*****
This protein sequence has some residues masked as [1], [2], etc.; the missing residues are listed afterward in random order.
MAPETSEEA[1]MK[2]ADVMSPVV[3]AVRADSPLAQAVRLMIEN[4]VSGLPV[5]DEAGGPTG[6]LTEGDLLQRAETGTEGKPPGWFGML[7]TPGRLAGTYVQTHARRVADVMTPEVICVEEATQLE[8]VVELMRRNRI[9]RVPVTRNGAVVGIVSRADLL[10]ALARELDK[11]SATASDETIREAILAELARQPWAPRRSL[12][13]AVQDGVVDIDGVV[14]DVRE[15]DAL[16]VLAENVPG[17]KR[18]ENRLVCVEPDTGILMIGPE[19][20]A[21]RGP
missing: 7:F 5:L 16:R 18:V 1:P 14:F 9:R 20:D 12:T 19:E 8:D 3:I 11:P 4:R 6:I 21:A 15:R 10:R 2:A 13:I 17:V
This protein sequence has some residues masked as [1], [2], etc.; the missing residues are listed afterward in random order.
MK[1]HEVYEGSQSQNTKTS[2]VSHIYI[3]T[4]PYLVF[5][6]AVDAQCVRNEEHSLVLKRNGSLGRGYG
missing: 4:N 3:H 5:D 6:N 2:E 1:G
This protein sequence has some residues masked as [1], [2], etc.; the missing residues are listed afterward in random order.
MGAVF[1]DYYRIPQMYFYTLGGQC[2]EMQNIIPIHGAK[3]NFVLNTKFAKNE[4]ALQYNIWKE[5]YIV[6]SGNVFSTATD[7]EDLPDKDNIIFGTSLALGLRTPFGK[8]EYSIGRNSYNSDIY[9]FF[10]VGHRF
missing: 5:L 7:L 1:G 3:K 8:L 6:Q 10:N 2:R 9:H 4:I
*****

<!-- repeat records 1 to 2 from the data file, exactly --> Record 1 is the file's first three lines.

This protein sequence has some residues masked as [1], [2], etc.; the missing residues are listed afterward in random order.
MAPETSEEA[1]MK[2]ADVMSPVV[3]AVRADSPLAQAVRLMIEN[4]VSGLPV[5]DEAGGPTG[6]LTEGDLLQRAETGTEGKPPGWFGML[7]TPGRLAGTYVQTHARRVADVMTPEVICVEEATQLE[8]VVELMRRNRI[9]RVPVTRNGAVVGIVSRADLL[10]ALARELDK[11]SATASDETIREAILAELARQPWAPRRSL[12][13]AVQDGVVDIDGVV[14]DVRE[15]DAL[16]VLAENVPG[17]KR[18]ENRLVCVEPDTGILMIGPE[19][20]A[21]RGP
missing: 7:F 5:L 16:R 18:V 1:P 14:F 9:R 20:D 12:T 19:E 8:D 3:I 11:P 4:R 6:I 21:A 15:R 10:R 2:A 13:I 17:V
This protein sequence has some residues masked as [1], [2], etc.; the missing residues are listed afterward in random order.
MK[1]HEVYEGSQSQNTKTS[2]VSHIYI[3]T[4]PYLVF[5][6]AVDAQCVRNEEHSLVLKRNGSLGRGYG
missing: 4:N 3:H 5:D 6:N 2:E 1:G